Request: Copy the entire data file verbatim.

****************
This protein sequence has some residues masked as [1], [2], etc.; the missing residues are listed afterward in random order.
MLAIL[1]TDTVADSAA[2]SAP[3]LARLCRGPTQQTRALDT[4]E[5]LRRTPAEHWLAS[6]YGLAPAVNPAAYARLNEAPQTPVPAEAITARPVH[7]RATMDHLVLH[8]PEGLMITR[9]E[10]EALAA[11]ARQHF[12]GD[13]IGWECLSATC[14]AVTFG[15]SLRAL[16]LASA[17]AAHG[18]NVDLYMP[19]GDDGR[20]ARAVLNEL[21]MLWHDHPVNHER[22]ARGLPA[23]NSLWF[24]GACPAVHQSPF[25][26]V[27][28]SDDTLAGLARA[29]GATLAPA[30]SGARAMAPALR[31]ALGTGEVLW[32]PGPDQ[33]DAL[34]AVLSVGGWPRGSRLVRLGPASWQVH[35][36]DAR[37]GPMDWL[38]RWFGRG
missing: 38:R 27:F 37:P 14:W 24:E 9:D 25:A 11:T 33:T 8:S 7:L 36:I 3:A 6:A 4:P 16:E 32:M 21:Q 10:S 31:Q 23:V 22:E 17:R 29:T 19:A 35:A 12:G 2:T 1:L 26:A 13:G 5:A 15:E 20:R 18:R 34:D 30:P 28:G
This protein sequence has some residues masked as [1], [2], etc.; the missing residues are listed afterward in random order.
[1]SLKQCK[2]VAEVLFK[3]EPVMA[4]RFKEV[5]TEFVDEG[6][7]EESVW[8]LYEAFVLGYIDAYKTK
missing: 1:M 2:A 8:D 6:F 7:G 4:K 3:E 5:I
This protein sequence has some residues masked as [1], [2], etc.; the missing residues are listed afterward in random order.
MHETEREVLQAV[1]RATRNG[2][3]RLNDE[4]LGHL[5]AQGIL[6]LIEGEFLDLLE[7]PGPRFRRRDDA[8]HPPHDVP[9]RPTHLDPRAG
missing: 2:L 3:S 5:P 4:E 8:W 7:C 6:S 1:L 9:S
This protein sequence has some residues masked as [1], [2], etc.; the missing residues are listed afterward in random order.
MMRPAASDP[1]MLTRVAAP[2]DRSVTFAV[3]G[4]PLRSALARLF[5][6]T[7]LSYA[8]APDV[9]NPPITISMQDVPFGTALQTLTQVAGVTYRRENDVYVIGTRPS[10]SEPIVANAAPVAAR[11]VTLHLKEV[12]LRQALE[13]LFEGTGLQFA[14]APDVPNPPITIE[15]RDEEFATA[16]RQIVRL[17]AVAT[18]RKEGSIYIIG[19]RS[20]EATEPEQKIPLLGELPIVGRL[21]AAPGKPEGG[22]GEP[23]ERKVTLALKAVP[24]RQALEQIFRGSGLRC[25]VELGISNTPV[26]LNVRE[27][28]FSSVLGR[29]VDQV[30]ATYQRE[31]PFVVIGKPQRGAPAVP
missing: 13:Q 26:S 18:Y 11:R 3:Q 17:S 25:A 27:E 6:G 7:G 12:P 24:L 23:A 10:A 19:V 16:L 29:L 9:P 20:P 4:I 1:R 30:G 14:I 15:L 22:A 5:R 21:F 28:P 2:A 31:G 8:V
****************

This protein sequence has some residues masked as [1], [2], etc.; the missing residues are listed afterward in random order.
MLAIL[1]TDTVADSAA[2]SAP[3]LARLCRGPTQQTRALDT[4]E[5]LRRTPAEHWLAS[6]YGLAPAVNPAAYARLNEAPQTPVPAEAITARPVH[7]RATMDHLVLH[8]PEGLMITR[9]E[10]EALAA[11]ARQHF[12]GD[13]IGWECLSATC[14]AVTFG[15]SLRAL[16]LASA[17]AAHG[18]NVDLYMP[19]GDDGR[20]ARAVLNEL[21]MLWHDHPVNHER[22]ARGLPA[23]NSLWF[24]GACPAVHQSPF[25][26]V[27][28]SDDTLAGLARA[29]GATLAPA[30]SGARAMAPALR[31]ALGTGEVLW[32]PGPDQ[33]DAL[34]AVLSVGGWPRGSRLVRLGPASWQVH[35][36]DAR[37]GPMDWL[38]RWFGRG
missing: 38:R 27:F 37:P 14:W 24:E 9:D 25:A 11:T 33:T 8:S 7:L 36:I 3:A 6:A 4:P 16:E 32:M 21:Q 10:S 31:Q 23:V 22:E 17:R 29:T 19:A 35:A 12:G 2:T 1:L 26:A 13:G 5:A 15:E 20:R 18:R 34:D 30:P 28:G
This protein sequence has some residues masked as [1], [2], etc.; the missing residues are listed afterward in random order.
[1]SLKQCK[2]VAEVLFK[3]EPVMA[4]RFKEV[5]TEFVDEG[6][7]EESVW[8]LYEAFVLGYIDAYKTK
missing: 1:M 2:A 8:D 6:F 7:G 4:K 3:E 5:I
This protein sequence has some residues masked as [1], [2], etc.; the missing residues are listed afterward in random order.
MHETEREVLQAV[1]RATRNG[2][3]RLNDE[4]LGHL[5]AQGIL[6]LIEGEFLDLLE[7]PGPRFRRRDDA[8]HPPHDVP[9]RPTHLDPRAG
missing: 2:L 3:S 5:P 4:E 8:W 7:C 6:S 1:L 9:S
This protein sequence has some residues masked as [1], [2], etc.; the missing residues are listed afterward in random order.
MMRPAASDP[1]MLTRVAAP[2]DRSVTFAV[3]G[4]PLRSALARLF[5][6]T[7]LSYA[8]APDV[9]NPPITISMQDVPFGTALQTLTQVAGVTYRRENDVYVIGTRPS[10]SEPIVANAAPVAAR[11]VTLHLKEV[12]LRQALE[13]LFEGTGLQFA[14]APDVPNPPITIE[15]RDEEFATA[16]RQIVRL[17]AVAT[18]RKEGSIYIIG[19]RS[20]EATEPEQKIPLLGELPIVGRL[21]AAPGKPEGG[22]GEP[23]ERKVTLALKAVP[24]RQALEQIFRGSGLRC[25]VELGISNTPV[26]LNVRE[27][28]FSSVLGR[29]VDQV[30]ATYQRE[31]PFVVIGKPQRGAPAVP
missing: 13:Q 26:S 18:Y 11:R 3:Q 17:S 25:A 27:E 6:G 7:G 12:P 24:L 23:A 10:A 19:V 16:L 29:L 9:P 20:P 4:I 1:R 30:G 14:I 15:L 22:A 5:R 21:F 28:P 2:A 31:G 8:V